Don’t Try This at Home

One of my earliest memories was of the Fourth of July when my grandfather, an ex-marine, made some kind of homemade cannon/mortar out of Pabst Blue Ribbon cans with the tops and bottoms cut out. If I remember correctly, he’d duct tape them together, pour some lighter fluid down the tube and ignite it, making a big boom. I thought it was the greatest thing in the world. Of course, my overprotective mom got pissed off (I had to have been under five years old), but I egged him on to do it over and over.

He died on the Fourth of July when I was five years old, so when I hear all of the booms going off this time of year, I always remember him.

Disclaimer: Don’t go out and try to make your beer can cannon; just don’t. I’m not advocating that; SOFREP certainly isn’t advocating that. Our attorneys here would hang me from a yardarm, and besides, I don’t want anyone getting hurt. Have a safe and happy Fourth.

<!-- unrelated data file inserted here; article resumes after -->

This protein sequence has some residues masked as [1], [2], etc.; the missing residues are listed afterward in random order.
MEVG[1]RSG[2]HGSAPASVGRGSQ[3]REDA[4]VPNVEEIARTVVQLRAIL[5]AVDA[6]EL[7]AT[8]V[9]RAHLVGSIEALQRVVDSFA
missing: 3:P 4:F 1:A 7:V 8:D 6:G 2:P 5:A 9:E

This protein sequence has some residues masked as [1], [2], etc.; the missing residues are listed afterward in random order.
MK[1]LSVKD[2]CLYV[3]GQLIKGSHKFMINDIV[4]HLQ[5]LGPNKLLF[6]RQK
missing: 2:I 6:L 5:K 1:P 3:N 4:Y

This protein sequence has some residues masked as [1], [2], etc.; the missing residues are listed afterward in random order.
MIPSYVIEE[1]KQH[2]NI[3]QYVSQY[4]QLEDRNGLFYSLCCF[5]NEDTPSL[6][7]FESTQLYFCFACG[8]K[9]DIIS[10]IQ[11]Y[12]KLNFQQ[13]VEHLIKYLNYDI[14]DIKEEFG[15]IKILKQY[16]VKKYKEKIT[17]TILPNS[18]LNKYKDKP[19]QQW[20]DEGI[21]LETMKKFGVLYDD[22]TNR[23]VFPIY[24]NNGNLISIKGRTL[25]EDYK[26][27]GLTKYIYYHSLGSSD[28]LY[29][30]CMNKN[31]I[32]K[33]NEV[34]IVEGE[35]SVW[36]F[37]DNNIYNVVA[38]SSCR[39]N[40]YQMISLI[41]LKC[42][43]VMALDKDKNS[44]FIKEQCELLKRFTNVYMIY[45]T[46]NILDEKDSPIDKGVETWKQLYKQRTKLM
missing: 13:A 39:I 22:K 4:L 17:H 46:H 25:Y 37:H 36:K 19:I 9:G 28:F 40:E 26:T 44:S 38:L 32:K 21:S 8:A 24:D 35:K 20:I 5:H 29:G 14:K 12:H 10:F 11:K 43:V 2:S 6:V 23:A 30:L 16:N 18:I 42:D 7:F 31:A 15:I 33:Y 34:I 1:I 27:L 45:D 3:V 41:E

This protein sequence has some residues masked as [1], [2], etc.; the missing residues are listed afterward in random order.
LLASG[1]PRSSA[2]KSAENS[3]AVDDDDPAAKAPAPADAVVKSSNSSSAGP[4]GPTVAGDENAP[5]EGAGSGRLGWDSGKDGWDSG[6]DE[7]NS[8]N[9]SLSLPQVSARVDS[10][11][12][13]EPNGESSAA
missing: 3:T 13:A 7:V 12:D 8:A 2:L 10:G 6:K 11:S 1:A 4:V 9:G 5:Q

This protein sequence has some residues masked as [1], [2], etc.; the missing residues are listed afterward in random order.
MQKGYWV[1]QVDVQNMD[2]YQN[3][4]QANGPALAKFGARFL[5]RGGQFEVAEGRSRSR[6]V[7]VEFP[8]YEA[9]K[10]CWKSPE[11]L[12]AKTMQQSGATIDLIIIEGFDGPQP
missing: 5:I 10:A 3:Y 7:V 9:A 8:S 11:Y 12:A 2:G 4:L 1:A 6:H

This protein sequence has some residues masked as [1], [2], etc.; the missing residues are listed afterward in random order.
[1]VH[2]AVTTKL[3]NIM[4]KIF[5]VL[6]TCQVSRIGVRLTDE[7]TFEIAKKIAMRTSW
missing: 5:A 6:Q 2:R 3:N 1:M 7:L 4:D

So, how did we get from being British subjects to having a holiday where we get to blow stuff up, cook out, and take Monday off of work? Glad you asked. Independence Day has been a national holiday since 1941, but its roots go back way further than that. As you probably have heard by now, on July 2, 1776, the Continental Congress voted in favor of Independence from King George. Two days later, delegates from the 13 colonies adopted the Declaration of Independence as drafted by Thomas Jefferson.